By Thursday morning, 58 companies had added their names in opposition to a travel ban imposed by executive order given by the President of the United States. The companies signed an amicus brief submitted to the district court in opposition to the ban, and include Lyft, Airbnb and Dropbox. Given that the amicus brief in support of the temporary restraining order against the previous travel ban approved by the Ninth District Court of Appeals in February listed 127 companies, including such major Silicon Valley players as Google, Apple, Netflix and Spotify, the number of companies joining is more modest.
The companies are responding to pressure from employees and customers who believe the travel ban will affect those traveling to the United States from the six predominantly Muslim countries listed in the revised travel ban, including Iran, Libya, Somalia, Sudan, Yemen and Syria. The revised 90-day travel ban will reject all travellers from these countries, and shut down the refugee program for 120 days while the government attempts to impose “extreme vetting” procedures. The revised ban will also limit the number of refugees accepted in 2017 to 50,000, less than half of those who would otherwise enter in a year.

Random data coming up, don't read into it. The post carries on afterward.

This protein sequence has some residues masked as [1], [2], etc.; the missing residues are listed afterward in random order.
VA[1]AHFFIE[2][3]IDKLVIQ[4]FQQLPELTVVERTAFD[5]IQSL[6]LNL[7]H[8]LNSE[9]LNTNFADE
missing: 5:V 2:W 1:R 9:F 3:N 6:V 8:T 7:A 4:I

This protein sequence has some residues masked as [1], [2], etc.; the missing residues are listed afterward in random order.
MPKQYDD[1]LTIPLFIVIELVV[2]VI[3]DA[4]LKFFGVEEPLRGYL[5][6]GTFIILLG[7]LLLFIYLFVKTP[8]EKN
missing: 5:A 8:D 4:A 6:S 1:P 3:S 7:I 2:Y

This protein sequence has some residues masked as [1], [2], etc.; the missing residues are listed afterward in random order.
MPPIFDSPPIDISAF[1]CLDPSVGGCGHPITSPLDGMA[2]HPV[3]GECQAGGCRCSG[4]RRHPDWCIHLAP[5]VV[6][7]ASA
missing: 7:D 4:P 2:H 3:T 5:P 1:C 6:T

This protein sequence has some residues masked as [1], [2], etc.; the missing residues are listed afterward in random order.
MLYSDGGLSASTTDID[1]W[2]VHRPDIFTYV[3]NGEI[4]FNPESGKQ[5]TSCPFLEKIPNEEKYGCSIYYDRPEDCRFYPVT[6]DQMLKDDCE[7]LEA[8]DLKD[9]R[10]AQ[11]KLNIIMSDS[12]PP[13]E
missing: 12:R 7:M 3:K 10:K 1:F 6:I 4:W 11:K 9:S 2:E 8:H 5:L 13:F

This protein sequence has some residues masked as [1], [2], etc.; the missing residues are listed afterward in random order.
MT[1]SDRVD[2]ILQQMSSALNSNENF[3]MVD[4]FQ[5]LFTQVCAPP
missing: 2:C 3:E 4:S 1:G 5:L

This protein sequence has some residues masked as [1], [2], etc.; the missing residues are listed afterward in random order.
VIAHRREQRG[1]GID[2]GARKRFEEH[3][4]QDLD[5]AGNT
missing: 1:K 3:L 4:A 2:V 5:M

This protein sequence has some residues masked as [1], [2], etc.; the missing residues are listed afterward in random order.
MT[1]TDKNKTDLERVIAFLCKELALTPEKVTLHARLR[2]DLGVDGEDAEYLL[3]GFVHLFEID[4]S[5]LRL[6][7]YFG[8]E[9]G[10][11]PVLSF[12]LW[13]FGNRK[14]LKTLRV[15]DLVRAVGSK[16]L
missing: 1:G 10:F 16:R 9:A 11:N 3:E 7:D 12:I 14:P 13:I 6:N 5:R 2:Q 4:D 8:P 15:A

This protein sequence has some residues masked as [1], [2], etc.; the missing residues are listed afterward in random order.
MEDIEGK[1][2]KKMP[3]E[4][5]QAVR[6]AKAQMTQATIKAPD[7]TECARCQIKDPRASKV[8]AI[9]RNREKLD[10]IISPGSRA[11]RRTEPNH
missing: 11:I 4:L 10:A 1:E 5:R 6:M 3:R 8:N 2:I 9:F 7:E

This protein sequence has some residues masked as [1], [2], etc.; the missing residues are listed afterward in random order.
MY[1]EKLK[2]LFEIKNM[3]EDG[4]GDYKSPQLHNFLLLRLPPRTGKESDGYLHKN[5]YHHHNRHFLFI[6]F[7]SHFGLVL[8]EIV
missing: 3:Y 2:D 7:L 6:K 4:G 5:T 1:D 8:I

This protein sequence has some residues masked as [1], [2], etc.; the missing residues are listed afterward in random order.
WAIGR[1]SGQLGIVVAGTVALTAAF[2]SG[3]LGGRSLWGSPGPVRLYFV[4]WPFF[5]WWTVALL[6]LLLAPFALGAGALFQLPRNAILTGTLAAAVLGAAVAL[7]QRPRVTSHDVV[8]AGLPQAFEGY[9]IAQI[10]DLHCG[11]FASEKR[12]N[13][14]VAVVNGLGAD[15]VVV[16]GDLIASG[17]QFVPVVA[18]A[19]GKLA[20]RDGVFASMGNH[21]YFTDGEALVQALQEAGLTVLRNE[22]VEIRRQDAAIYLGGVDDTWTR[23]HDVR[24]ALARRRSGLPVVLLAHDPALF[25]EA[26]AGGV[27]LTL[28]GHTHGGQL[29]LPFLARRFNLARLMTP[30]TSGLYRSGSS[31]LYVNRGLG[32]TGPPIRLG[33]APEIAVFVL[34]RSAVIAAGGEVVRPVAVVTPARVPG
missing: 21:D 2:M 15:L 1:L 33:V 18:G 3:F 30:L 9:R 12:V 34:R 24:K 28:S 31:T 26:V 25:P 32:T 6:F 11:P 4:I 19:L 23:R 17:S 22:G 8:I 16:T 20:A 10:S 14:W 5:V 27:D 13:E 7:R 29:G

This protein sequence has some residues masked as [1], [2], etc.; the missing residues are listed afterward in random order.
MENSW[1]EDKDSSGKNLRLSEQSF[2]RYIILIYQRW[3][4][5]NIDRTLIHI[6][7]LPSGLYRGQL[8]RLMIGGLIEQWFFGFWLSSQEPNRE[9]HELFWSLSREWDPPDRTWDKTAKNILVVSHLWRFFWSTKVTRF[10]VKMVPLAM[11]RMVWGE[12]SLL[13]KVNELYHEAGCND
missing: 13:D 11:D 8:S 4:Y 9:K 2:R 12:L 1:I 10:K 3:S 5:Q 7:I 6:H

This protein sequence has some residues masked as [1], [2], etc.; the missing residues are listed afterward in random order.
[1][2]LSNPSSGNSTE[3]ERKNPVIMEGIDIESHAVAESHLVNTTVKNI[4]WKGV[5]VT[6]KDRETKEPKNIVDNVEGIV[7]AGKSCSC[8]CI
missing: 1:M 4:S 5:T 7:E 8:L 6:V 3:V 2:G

The companies complain that their employees and interests will be harmed by this ban, as many Silicon Valley companies look for candidate employees, while some companies have sponsored start-up entrepreneurial projects in the six countries affected. While the reduced number of companies participating in this amicus brief, when compared to the brief against the previous ban, may indicate some companies are seeking reconciliation with the administration, the protest indicates that Silicon Valley executives are troubled by the implications of the ban.